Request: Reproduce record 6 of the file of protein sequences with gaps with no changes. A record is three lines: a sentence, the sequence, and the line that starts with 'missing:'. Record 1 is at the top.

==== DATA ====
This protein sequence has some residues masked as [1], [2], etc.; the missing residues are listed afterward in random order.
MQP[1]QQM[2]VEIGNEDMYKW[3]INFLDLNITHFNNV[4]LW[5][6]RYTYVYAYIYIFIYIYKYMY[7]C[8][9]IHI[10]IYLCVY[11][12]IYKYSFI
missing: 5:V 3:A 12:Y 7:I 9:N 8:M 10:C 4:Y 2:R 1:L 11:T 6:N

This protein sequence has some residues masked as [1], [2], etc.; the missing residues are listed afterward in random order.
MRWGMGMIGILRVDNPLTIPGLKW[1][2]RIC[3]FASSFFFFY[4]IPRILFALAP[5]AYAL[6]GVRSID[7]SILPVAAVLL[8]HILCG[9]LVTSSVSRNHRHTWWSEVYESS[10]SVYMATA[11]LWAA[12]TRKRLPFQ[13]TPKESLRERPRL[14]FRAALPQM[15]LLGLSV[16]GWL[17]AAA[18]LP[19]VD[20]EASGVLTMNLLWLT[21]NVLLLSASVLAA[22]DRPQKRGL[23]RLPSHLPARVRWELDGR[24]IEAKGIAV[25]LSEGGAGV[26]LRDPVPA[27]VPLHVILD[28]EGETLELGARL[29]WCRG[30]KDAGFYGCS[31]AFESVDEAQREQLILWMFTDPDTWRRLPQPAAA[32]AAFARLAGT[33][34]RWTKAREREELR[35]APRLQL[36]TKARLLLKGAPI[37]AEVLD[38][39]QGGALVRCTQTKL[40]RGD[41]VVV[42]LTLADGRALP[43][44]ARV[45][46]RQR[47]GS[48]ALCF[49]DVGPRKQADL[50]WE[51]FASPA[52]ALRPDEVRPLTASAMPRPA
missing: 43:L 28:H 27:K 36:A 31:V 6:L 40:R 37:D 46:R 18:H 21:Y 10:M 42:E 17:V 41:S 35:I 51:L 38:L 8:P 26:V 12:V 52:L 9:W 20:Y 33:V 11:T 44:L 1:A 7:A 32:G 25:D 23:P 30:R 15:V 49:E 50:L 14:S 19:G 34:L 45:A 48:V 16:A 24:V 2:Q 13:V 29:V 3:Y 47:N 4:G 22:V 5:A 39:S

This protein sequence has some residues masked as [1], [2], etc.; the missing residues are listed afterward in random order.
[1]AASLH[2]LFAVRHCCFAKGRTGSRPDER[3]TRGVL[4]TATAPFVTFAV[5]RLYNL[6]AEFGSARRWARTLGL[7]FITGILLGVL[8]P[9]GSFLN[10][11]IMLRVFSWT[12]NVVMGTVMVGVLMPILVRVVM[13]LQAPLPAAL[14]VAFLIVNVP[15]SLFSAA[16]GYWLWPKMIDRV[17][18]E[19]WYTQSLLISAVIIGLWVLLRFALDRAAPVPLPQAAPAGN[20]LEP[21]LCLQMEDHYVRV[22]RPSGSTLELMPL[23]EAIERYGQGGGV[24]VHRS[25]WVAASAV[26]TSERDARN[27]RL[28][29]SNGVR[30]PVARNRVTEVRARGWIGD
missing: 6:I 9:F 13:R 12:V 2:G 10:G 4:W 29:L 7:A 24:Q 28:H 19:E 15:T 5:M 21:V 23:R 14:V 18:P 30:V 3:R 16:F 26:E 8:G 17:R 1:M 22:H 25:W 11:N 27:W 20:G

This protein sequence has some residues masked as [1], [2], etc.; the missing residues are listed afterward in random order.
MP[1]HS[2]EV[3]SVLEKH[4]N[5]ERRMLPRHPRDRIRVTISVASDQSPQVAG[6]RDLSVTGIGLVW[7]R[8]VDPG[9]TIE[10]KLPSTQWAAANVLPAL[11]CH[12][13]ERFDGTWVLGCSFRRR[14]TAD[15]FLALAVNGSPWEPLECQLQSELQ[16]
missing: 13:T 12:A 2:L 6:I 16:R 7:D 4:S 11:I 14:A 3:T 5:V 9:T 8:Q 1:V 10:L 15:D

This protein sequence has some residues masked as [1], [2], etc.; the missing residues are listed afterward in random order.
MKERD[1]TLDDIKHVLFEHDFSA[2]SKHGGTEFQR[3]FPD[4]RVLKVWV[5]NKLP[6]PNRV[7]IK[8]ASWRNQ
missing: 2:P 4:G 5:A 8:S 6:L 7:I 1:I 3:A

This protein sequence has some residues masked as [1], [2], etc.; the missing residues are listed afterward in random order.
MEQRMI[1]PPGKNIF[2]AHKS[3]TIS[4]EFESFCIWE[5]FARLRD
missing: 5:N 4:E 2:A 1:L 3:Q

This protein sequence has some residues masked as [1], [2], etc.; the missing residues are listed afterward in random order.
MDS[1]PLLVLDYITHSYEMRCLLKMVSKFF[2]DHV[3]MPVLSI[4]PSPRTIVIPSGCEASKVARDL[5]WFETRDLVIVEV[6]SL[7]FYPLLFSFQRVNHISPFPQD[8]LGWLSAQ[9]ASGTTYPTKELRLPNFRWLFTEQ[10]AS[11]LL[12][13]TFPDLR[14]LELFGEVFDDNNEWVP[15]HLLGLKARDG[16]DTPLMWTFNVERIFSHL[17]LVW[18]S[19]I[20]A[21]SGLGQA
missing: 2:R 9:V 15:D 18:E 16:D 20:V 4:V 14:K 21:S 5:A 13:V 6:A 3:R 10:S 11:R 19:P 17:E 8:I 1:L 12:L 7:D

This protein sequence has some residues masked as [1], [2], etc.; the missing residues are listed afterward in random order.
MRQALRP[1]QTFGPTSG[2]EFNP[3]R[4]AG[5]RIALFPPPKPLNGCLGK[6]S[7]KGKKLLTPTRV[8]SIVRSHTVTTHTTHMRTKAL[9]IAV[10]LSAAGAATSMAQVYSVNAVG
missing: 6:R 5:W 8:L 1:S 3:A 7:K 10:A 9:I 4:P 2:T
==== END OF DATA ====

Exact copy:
This protein sequence has some residues masked as [1], [2], etc.; the missing residues are listed afterward in random order.
MEQRMI[1]PPGKNIF[2]AHKS[3]TIS[4]EFESFCIWE[5]FARLRD
missing: 5:N 4:E 2:A 1:L 3:Q